The Iowa Supreme Court has ruled that the Iowa Civil Rights Act is broad enough to protect people with disabilities that are incapacitating only on occasion.
On the same day that the Court issued an opinion saying that Palmer College of Chiropractic violated both federal and state law by refusing to provide readers for blind students, the court also held that a Polk County man with multiple sclerosis deserves a jury trial to determine whether he was improperly fired after asking Schwan's Home Service Inc. to help him perform his job when he suffered seizures.
In the Palmer College of Chiropractic case, the court ruled 5-2 that a district court erred when it overturned a ruling by the Davenport Civil Rights Commission that held the college violated Aaron Cannon's rights under state and federal law by failing to provide him with a sighted reader. The college has required that chiropractic students possess sight.
Also in a 5-2 decision, the court held that John Goodpaster deserves to have a jury hear his claim that he was fired by Schwan's Home Service in retaliation for asking to have a driver accompany him on a food delivery route in case he suffered a "flare-up" of symptoms from multiple sclerosis.
The case had been dismissed on a summary judgment ruling after Schwan's Home Service argued that multiple sclerosis was not a disability under the Iowa Civil Rights Act.
Federal courts have increasingly narrowed the definition of disability under federal law, which was amended in 2009 to include multiple sclerosis.
However, the Iowa court held that state law is already enough to at least consider the individual circumstances of people whose disabilities are episodic in nature. Goodpaster said that during his seizures, his vision would become impaired and he would lose feeling in his legs.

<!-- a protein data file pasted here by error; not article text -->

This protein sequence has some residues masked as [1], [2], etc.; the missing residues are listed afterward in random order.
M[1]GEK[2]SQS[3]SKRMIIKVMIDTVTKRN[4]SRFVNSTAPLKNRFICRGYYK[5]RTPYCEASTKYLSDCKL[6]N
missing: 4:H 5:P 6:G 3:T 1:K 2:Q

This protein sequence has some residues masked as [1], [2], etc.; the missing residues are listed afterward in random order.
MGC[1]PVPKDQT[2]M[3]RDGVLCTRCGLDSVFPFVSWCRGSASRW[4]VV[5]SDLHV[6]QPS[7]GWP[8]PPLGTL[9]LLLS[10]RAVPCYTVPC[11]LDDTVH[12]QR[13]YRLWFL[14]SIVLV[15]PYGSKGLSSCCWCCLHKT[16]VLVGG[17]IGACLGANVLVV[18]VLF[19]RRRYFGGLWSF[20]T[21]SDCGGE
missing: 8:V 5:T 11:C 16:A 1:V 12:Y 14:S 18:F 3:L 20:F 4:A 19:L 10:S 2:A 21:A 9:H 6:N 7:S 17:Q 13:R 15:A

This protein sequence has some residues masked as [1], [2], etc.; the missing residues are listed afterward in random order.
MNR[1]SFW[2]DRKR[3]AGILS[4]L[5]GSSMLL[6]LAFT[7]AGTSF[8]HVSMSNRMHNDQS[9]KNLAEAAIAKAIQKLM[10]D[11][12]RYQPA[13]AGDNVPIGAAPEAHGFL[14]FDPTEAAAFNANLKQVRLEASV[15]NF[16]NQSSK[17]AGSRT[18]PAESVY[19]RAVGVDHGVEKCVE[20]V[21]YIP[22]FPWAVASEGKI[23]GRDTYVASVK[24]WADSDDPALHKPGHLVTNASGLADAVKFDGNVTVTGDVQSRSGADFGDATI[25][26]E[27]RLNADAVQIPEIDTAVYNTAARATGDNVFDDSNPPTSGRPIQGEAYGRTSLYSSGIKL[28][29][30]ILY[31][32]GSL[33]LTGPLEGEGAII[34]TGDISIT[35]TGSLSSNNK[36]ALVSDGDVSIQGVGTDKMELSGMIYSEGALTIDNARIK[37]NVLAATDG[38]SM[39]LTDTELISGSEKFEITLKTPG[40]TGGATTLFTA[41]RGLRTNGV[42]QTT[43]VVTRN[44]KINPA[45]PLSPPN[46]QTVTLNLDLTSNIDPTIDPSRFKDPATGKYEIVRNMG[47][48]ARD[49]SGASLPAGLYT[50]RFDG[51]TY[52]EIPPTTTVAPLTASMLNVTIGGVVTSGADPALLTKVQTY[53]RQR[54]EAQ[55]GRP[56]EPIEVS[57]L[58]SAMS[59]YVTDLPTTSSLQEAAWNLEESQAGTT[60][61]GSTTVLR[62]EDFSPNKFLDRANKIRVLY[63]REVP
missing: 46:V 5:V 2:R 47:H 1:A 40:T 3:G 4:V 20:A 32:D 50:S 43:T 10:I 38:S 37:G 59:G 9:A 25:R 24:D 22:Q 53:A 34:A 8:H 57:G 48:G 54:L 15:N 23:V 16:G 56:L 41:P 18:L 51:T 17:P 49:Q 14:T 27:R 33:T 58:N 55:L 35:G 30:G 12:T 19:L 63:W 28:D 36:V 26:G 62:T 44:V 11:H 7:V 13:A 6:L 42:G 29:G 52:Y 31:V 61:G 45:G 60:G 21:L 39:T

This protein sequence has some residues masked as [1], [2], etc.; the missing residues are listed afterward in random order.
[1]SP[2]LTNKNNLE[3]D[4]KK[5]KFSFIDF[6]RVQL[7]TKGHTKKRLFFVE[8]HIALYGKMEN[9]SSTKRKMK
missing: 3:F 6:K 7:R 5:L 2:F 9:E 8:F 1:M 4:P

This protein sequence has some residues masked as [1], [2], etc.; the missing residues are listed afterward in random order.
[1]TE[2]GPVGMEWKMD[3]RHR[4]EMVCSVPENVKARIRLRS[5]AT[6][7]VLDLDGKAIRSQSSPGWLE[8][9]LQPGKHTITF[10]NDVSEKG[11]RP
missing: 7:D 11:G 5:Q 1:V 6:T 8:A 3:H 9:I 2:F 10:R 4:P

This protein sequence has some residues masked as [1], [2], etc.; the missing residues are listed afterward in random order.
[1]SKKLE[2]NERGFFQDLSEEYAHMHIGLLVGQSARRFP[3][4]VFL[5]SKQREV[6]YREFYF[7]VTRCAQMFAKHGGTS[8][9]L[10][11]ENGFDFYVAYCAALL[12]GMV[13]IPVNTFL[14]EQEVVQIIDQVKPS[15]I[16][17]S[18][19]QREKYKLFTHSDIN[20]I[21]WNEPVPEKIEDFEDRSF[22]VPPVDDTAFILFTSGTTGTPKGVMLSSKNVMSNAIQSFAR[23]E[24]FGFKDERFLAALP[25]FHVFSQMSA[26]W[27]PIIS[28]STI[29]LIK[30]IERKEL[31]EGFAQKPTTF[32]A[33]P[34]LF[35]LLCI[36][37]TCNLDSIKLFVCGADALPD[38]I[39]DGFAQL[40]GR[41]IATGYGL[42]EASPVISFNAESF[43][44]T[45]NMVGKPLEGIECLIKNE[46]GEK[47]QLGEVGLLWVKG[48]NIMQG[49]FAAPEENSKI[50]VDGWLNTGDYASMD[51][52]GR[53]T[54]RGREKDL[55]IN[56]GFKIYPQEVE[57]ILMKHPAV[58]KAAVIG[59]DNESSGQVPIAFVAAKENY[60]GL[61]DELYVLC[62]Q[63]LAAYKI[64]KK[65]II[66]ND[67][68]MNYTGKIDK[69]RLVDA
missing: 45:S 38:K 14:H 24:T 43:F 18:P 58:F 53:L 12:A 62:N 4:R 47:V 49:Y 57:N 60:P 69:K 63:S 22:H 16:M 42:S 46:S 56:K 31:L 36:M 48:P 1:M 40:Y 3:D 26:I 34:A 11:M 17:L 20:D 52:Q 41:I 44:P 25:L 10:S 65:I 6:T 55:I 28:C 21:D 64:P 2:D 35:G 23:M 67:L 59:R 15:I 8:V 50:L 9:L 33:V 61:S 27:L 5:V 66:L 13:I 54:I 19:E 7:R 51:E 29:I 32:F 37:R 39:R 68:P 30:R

At one point when he asked for someone to drive his delivery truck back to the Schwan's Home Service office in Des Moines, he was told to "gut it out," according to the court case.
The court held that the Polk County judge erred in granting Schwan's Home Service's motion for summary judgment. Instead, Goodpaster has a right under Iowa law to have a jury hear the facts of his allegations, the court ruled.
Jill Zwagerman, one of two attorneys from the Newkirk Zwagerman Law Firm who represented Goodpaster, said the ruling is significant in that it indicates that the Iowa Supreme Court is turning away from narrow federal rulings regarding workers with disabilities that might not leave them unable to work.
The Iowa Supreme Court has "taken a step in the right direction by recognizing that a disease might to be disabling 100 percent of the time," she said.
Goodpaster has worked as a laborer and launched a painting business after losing his job at Schwan's Home Service.
Nola Cartmill, a litigator and employment law specialist with Belin McCormick P.C., said both rulings appear to indicate that the court is telling employers and institutions that they could be required to hire two people to do the same job, when one of the employees has a disability.
"If an employee asks someone to perform an essential function of their job, that is not a reasonable accommodation," she said. "If employers might have to hire two people to do the same job, that's obviously a devastating blow to employers."
Attorneys representing employers in disability cases routinely file motions to have cases dismissed under the reasonable accommodation provision. In the past, those motions have been routinely granted, Cartmill and Zwagerman said.
That might no longer be the case in Iowa.